Enforcing Rules For Derived Classes

In the context of this example, is there a way for the author of Count to force derived classes to be coded correctly -- that is, to break at compile time (preferable) or run time (at minimum) if not coded correctly?

The idea is not to suppress the implicit declaration (we can't), but to make the implicit definition not well-formed, so that the compiler should emit an understandable error about it.

More generally, Is there any way that the author of a base class can force authors of derived classes to explicitly write each of these four basic operations? If so, how? If not, why not?

Well, as we went through the review of what happens to implicitly declare and define the four basic operations, we kept coming across the words "inaccessible" and "ambiguous." It turns out that adding ambiguous overloads, even with different access specifies, doesn't help much. It's hard to do much better than simply make the base class functions selectively inaccessible, by declaring them private (whether they're actually defined is optional) -- and this approach works for all of the functions but one.

// Example 4: Try to force derived classes to not use
// their implicitly generated functions, by making
// Base functions inaccessible.
//
class Base
{
public:
  virtual ~Base();

  // ... other special-purpose named functions that
  // derived classes are supposed to use...

private:
  Base( const Base& ); // undefined
  Base& operator=( const Base& ); // undefined
};

This Base has no default constructor (because a user-defined constructor has been declared, if not defined), and it has a hidden copy constructor and copy assignment operator. There's no way we could hide the destructor (which must always be accessible to derived classes after all), so it might as well be public.

The idea is that, even if we do want to support a form of a given operation (for example, copy assignment), if we can't do it with the usual function then we make the usual function inaccessible and provide a named, or otherwise distinguishable, function to do the work the way we want it done.

Where does this get us? Let's see:

class Derived : private Base
{
int i_;

  // default constructor:
  //   declared, but definition ill-formed
  //   (there is no Base default constructor)

  // copy constructor:
  //   declared, but definition ill-formed
  //   (Base's copy constructor is inaccessible)

  // copy assignment:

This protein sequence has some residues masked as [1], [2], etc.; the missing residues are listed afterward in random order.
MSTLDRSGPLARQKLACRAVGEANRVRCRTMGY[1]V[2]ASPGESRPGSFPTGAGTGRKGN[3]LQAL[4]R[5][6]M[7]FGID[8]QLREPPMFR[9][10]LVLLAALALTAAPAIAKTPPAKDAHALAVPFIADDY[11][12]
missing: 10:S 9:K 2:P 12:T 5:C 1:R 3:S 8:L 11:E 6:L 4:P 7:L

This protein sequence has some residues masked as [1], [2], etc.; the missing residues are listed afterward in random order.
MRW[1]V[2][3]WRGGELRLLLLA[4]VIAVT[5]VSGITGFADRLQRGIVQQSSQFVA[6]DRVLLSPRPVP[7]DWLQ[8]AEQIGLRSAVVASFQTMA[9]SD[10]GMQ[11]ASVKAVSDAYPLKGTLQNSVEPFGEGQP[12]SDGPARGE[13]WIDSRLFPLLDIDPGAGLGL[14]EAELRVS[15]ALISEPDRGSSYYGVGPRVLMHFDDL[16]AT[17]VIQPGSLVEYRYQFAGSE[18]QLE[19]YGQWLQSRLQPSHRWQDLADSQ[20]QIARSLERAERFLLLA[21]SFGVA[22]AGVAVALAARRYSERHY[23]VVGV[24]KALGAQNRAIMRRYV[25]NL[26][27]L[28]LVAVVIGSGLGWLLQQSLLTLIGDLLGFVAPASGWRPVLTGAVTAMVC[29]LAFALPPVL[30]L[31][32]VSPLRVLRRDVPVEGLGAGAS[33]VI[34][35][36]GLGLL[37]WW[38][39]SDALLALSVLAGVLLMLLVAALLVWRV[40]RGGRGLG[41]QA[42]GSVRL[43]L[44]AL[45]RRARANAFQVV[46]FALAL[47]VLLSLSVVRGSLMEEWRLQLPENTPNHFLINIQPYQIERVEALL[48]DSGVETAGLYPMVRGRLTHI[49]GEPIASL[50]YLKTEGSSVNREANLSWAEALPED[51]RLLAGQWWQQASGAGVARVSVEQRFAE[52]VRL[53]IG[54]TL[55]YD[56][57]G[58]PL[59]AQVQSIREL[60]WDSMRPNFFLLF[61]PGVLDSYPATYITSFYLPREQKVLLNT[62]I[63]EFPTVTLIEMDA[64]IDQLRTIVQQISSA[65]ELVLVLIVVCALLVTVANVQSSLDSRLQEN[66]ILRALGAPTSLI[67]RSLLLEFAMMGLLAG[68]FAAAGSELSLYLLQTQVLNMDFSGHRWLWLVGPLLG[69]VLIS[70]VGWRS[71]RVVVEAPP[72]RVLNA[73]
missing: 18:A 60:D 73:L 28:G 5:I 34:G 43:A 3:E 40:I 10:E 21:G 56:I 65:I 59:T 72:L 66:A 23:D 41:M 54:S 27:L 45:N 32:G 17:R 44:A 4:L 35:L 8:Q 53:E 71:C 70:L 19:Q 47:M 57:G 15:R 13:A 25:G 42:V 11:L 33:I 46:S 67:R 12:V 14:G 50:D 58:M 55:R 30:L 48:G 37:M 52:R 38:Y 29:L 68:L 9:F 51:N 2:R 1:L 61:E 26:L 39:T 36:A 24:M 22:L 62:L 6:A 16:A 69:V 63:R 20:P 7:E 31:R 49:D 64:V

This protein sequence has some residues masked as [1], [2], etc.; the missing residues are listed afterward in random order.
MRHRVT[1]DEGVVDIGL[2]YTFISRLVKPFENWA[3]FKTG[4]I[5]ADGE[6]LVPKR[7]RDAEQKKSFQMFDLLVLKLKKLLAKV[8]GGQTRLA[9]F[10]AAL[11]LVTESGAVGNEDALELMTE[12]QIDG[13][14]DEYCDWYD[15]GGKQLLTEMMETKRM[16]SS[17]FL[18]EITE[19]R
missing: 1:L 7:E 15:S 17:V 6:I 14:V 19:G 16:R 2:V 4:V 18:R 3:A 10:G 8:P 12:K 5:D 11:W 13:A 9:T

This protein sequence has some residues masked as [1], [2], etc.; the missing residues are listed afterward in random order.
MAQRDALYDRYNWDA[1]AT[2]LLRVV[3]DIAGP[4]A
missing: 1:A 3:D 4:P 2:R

//   declared, but definition ill-formed
  //   (Base's copy assignment is inaccessible)

  // destructor: well-formed, will compile
};

Not bad... we got three compile-time errors out of a possible four, and it turns out that's pretty much the best we can do, or indeed need to do.

This simple solution can't handle the destructor case, but that's okay because destructors are less amenable to special-purpose replacement anyway; base versions must always be called, no two ways about it, and after all there can only be one destructor. The difficult part is usually getting any unusual constructors to be correctly called so that the base class is correctly initialized; the base class can then normally save the information it needs to do the right thing in the destructor.

There, that wasn't bad. Simple solutions are usually best. In this case there were some more complex alternatives; let's consider them briefly to reassure ourselves that none of them could do better for the destructor case, or any other case for that matter:

Alternative #1: Make base class functions ambiguous. This isn't any better, still doesn't break the implicitly generated destructor, and it's more work.

Alternative #2: Provide base versions that blow up, for example, by throwing a std::logic_error exception. This also doesn't break the implicitly generated destructor (without breaking all possible destructors), and it turns a compile-time error into a run-time error, which is not as good.

Guideline: Prefer compile-time errors to run-time errors.

Alternative #3: Provide base versions that are pure virtual. This is useless: It doesn't apply to constructors (either default or copy); it won't help with copy assignment, because the derived versions have different signatures; and it won't help with the destructor because the implicitly generated version will satisfy the requirement to define a destructor.

Alternative #4: Use a virtual base class without a default constructor, which forces each most-derived class to explicitly call the virtual base's constructor. This approach has potential for the two constructors, and has the additional advantage of working even for classes that aren't immediately derived from Base, so this is really the only alternative that could be used in conjunction with the above solution. Derived classes' implicitly generated copy assignment operators and destructors will still be valid, though.

 

Notes

1. Thanks to Joerg Barfurth for pointing out this rare but possible case.

2. H. Sutter. Exceptional C++, "Item 16 (incl. Destructors That Throw and Why They're Evil)" (Addison-Wesley, 2000).

3. S. Meyers. More Effective C++, "Item 33: Make Non-Leaf Classes Abstract"(Addison-Wesley, 1996).

4. Available online at http://ww.gotw.ca/gotw/062.htm.

5. This example is adapted from one by Marco Dalla Gasperina in his article "Counting Objects and Virtual Inheritance" (unpublished). His code didn't include the design errors I talk about next. That article was about something else, not about enforcing rules for derived classes, but his example made me think, "hmm, how could I find a way to prevent authors of derived classes from forgetting to use the special constructor when they use that Counter base class?" Thanks again for the inspiration, Marco!

Copyright 2009 Herb Sutter